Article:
finding on reason for employee's separation is factual determinationSummary of this case from Strong v. Indep. Tech. Sys
December 23, 1986.
Appeal from the Department of Jobs and Training.
Martha A. Eaves, St. Paul, for relator.
Hubert H. Humphrey, III, Atty. Gen., Donald F. Notvik, Sp. Asst. Atty. Gen., St. Paul, for respondent.
Heard, considered and decided by POPOVICH, C.J., and WOZNIAK and FORSBERG, JJ.
A Commissioner's representative from the Department of Jobs and Training determined that relator, Farouk Embaby, should not receive trade adjustment allowances under the Trade Act of 1974 because he was not separated from employment due to a lack of work. We affirm.
Farouk Embaby began working for Magnetic Peripherals, Inc. in 1981. In April 1984, he began experiencing adverse physical reactions when a new chemical was placed in open vats near his work area. He went to the employer's physician, who concluded that Embaby's symptoms were consistent with chemical exposure and recommended that he stay away from the vats. The employer thereupon conducted air tests, which indicated that only a small amount of the chemical (.1 parts per million) was in the air near Embaby's work area. As a result, Embaby was directed to return to his regular work station.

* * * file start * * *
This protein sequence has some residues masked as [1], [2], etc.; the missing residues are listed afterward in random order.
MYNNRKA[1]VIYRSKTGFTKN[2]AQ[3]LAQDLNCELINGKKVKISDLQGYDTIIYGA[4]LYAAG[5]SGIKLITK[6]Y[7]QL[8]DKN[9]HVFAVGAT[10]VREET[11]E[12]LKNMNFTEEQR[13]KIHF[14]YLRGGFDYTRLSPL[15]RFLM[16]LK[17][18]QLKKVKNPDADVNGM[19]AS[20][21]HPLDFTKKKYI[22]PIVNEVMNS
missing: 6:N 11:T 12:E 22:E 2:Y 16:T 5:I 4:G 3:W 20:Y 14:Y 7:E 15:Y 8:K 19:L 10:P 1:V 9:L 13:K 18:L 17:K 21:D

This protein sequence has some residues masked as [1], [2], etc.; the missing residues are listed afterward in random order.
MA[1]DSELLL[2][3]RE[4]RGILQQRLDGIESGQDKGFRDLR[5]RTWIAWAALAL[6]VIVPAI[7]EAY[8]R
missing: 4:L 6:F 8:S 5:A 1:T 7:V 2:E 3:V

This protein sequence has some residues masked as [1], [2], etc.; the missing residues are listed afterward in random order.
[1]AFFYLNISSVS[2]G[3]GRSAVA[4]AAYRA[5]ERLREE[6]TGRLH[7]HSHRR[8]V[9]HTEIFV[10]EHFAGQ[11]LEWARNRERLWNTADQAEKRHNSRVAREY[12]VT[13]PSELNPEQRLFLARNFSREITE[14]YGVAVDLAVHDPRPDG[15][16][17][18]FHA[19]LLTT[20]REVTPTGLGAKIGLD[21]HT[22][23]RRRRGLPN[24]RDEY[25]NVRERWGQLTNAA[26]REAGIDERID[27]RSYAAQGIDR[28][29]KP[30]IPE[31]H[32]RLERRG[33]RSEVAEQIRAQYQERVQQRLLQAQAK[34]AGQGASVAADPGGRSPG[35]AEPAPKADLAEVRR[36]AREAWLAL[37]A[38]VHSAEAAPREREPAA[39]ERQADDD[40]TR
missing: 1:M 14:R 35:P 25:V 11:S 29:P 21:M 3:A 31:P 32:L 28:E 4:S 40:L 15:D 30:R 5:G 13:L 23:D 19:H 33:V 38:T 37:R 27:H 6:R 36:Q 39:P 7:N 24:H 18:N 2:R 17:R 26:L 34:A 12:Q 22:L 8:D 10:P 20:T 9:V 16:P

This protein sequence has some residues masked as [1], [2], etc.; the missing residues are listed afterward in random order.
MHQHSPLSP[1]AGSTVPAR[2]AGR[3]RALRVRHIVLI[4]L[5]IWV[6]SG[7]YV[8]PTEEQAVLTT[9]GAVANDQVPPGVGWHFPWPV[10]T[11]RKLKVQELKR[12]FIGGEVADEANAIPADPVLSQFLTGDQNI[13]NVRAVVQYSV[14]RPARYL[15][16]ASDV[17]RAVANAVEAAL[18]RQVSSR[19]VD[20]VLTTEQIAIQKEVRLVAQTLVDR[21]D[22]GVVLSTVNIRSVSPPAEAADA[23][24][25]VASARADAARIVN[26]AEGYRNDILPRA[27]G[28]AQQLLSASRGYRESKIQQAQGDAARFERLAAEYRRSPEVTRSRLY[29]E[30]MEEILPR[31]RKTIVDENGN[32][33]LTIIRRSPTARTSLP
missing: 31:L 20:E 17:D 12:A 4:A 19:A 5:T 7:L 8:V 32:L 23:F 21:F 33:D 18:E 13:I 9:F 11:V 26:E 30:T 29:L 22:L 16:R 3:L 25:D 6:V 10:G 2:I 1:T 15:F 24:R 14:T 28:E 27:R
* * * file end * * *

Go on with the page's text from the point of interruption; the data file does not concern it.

Embaby continued to experience the symptoms, and sought the advice of his own physician and another company physician. Both doctors recommended that he stay away from the chemical.
Embaby informed the employer of the doctors' recommendations, and asked that he be moved out of his regular work area. When he was advised that he could not be moved or transferred to another assignment, Embaby requested a medical leave of absence. The employer denied his request because of the low level of the chemical substance in the air, but allowed him to take a 30-day personal leave of absence, beginning May 14, 1984. Extensions of the personal leave were granted until February 22, 1985, when Embaby was discharged.
During the course of Embaby's leave of absence, the employer attempted to find him another position, either at his most recent job classification or at a lower classification. In August 1984, the employer offered Embaby a microscope job, but he was unable to accept that position due to another (unrelated) medical restriction.